I also know that no two stories are the same, and it was really important that I highlighted that in the book. While Not Alone is about how I dealt with my sexuality and shared my sexuality with those around me, it also talks about how that despite what seemed like endless years of bullying, verbal and physical abuse, that it really does get better. Despite having some rather intense chapters, Not Alone is actually an extremely positive story and having two of my closest friends Mark and Charlie share their own stories really does add something to Not Alone. Between their stories and my own, the book does explore the range of situations and emotions teenagers can experience and how the three of us dealt with those experiences, made the conscious decision to now allow ourselves to be defined by the words of other people and find our feet.
The response has been incredible. Not Alone was launched on December 10, and the feedback I’ve received from those who have read it has been overwhelming. I’ve received emails from teenagers across Australia and around the world, just to say ‘thank you’ because they’ve read the book, and in some way, it’s helped them.
It’s a project I’ve been working on for the last few years, but it was only within the last 12 months that I actually decided to finish it, and I was lucky enough to have a close friend Erik, who is a very talented writer and editor work on the project with me. Erik is such an incredibly talented, gifted professional, and was really sensitive to the book and every word within it through the editing process.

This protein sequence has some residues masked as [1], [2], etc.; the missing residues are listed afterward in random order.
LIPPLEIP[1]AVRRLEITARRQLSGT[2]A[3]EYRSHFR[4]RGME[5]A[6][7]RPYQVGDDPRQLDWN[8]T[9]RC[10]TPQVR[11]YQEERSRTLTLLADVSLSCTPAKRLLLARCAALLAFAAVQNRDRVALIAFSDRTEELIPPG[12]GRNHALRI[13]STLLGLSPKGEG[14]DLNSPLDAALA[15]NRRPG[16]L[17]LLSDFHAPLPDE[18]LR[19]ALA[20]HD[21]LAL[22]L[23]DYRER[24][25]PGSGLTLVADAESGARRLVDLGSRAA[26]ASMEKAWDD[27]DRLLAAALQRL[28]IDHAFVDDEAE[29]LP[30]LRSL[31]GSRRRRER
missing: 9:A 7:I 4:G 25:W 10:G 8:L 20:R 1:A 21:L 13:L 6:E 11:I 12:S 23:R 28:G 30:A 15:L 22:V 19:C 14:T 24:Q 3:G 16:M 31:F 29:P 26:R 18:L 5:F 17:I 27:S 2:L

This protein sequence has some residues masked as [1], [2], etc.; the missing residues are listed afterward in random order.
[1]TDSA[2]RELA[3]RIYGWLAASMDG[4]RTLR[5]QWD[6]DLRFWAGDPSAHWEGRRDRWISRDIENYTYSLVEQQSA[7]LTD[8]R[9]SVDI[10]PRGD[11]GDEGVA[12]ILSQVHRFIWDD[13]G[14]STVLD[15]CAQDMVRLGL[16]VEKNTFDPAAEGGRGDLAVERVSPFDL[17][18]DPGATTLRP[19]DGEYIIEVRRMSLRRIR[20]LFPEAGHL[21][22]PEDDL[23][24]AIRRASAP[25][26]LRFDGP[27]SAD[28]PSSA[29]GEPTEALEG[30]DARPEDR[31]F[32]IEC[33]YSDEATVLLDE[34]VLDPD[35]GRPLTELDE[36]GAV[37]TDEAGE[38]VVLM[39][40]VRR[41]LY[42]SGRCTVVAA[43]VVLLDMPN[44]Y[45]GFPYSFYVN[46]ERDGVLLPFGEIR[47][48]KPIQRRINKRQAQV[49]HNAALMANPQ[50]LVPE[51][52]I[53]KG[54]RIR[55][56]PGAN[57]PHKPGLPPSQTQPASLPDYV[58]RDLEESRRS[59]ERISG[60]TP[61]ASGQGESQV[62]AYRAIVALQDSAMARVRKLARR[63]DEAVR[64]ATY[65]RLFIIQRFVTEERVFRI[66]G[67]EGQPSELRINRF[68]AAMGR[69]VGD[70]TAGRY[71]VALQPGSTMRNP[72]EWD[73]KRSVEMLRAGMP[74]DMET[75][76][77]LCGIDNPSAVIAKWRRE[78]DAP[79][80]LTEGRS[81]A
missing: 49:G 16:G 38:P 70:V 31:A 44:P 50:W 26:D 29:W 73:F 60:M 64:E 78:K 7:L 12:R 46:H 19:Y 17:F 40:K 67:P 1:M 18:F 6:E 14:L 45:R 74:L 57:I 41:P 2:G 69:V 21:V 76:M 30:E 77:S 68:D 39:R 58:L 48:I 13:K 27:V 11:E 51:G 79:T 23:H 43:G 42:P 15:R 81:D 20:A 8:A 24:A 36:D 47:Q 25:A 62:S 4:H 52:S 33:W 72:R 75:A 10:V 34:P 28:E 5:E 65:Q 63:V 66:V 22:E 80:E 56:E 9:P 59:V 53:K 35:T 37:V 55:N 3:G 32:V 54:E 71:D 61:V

I was really excited when the first copy sold, and honestly I would be happy to sell just one. Knowing that the book may have reached out and touched someone made three years of writing and reliving my own experiences worth it.
I’m also really proud to be working with the Gay and Lesbian Counseling Service of NSW and Twenty10, with part profits of the book being donated to both organisations. I have always admired their work and their commitment to our community through the ongoing counseling, referrals and development of support groups for LGBT teens and adults, and through Not Alone, I hope that the contributions they receive from the book support them in continuing their work, which is so incredibly important. To find out more about GLCS NSW and Twenty10, please visit glcsnws.org.au or twenty10.org.au.